Most instructions take only a single clock cycle to execute, and there is no internal clock division on AVRs. The CPU fetches and decodes the next instruction as it is executing the current instruction. These combined facts mean that AVRs can reach performances of nearly 1 MIPS (million instructions per second) per MHz. With clock rates of up to 16MHz, you can choose the right balance of speed, power consumption and electromagnetic noise for your particular application.



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AVR microcontrollers

tom11's picture

AVR microcontrollers is definitely user friendly since the combination of onboard reprogrammable Flash program memory and the in-system programming interface keeps the process of transferring software to the microcontroller simple and cheap.
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Hi I run Ubuntu 8.10 but got

zainka's picture


I run Ubuntu 8.10 but got troubles when making bin utilities. Giving message "format not a string literal and no format arguments"

Tried to google but one of the thread said it would be dificult to omit. I guess they are wrong but how to solve it is out of my mind. I understand it have something to do with 8.10 using -Wformat=2 and that this flag may give false positives. Any sugestions???

libtool: compile: gcc -DHAVE_CONFIG_H -I. -I.././opcodes -I. -I. -I.././opcodes -I../bfd -I.././opcodes/../include -I.././opcodes/../bfd -W -Wall -Wstrict-prototypes -Wmissing-prototypes -Werror -g -O2 -c avr-dis.c -o avr-dis.o
cc1: warnings being treated as errors
avr-dis.c: In function 'avr_operand':
avr-dis.c:112: error: format not a string literal and no format arguments
avr-dis.c:152: error: format not a string literal and no format arguments
avr-dis.c:161: error: format not a string literal and no format arguments
avr-dis.c:172: error: format not a string literal and no format arguments
make[4]: *** [avr-dis.lo] Error 1
make[4]: Leaving directory `/home/zainka/Downloads/binutils-2.19.1/opcodes'
make[3]: *** [all-recursive] Error 1
make[3]: Leaving directory `/home/zainka/Downloads/binutils-2.19.1/opcodes'
make[2]: *** [all] Error 2
make[2]: Leaving directory `/home/zainka/Downloads/binutils-2.19.1/opcodes'
make[1]: *** [all-opcodes] Error 2
make[1]: Leaving directory `/home/zainka/Downloads/binutils-2.19.1'
make: *** [all] Error 2

AVR libc

FatsDominoTheory's picture

Maybe the configure process for AVR Libc has changed since this was written; "./doconf" is not present in the archive I downloaded.

The INSTALL file tells me to:

./configure --build=`./config.guess` --host=avr

To follow the directory conventions in this article, append that with a "--prefix" option like this:

./configure --build=`./config.guess` \
--host=avr --pref \

Then make it with:

make install


marcus's picture

I have an AVR STK500 and I am using Ubuntu8.04. I am trying to download the update necessary to run the my AVR STK500 but I can't. Are these packages free?

Problem with optimization in the sample file kr.c from psychogen

mlcy's picture

I had a problem with gcc just skipping the busywait() function until i switched off optimization in the Makefile.
This resulted in all LEDs glowing since they were each turned on with approximately 30 clock cycles in between.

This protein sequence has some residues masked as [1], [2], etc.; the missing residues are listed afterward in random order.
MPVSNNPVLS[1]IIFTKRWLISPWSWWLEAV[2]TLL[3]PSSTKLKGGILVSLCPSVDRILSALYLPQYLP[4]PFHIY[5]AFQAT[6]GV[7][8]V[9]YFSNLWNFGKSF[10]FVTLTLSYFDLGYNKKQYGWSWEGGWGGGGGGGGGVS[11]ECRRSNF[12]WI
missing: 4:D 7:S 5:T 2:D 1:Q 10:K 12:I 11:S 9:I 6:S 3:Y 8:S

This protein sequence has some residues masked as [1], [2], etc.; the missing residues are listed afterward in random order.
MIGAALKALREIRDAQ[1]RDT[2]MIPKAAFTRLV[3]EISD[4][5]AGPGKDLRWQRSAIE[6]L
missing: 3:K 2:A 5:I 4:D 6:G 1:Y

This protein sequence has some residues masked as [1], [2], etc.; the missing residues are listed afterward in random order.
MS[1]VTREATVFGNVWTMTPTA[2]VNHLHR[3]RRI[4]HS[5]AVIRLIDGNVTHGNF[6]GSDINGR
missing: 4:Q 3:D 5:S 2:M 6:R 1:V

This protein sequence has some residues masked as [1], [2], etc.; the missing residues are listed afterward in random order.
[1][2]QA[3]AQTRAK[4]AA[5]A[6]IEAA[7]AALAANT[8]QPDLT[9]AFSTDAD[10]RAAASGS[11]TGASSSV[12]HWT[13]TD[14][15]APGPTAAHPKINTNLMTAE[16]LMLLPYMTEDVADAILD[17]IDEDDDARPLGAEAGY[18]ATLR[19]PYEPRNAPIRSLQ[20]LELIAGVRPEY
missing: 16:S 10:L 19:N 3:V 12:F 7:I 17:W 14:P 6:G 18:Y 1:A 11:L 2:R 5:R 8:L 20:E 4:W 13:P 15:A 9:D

Lovely guide anyway!

Wrinkle (& resolution) using gcc-4.2.2 sources to build avr-gcc

Jason Clark's picture

I ran into a problem with the above instructions, using the gcc-4.2.2 sources. The build died with a long string of errors, starting with:

../../../gcc-4.2.0/libssp/ssp.c: In function '__guard_setup':
../../../gcc-4.2.0/libssp/ssp.c:70: warning: implicit declaration of function 'open'
../../../gcc-4.2.0/libssp/ssp.c:70: error: 'O_RDONLY' undeclared (first use in this function)

A little research showed this popping up for a few other folks trying to build cross-compilers with gcc 4.x. This message on the gcc-help list suggests that libssp is not likely to be needed when compiling for embedded systems, and suggests the expedient of disabling it during configure. The following worked for me:

$ ./configure --prefix=/usr/local/AVR \
        --target=avr --enable-languages="c,c++" \
        --disable-nls --disable-libssp
$ make
# make install


Anonymous's picture


I am using simulavr version in current Debian testing. In the article you stated, regarding output from simulavr, that "You should see a message to that effect, for example, writing 0xff to 0x0038." I don't get that output from simulavr, I only get the following message for each time through line 71:

Breakpoint 2, main () at kr.c:71
71 PORTB = ~currentValue;
(gdb) c
decoder.c:737: MESSAGE: BREAK POINT: PC = 0x00000045: clock = 194

Am I doing something wrong or could it be different versions of simulavr causing the problem?

Re: Simulavr

Anonymous's picture


I figured it out. I had to use the following changes to the simulavr command in one terminal:

simulavr --gdbserver --device at90s8515 -X -P simulavr-disp

Before I ran this command in another terminal:

The -X -P simulavr-disp invokes the display program, that shows all the register info for simulavr, and puts it in a normal terminal window instead of an xterm.

Re: Simulavr

Anonymous's picture

The command I ran in the other terminal that I forgot to put above is the same as the one in the article:

avr-gdb -x gdbinit-helloavr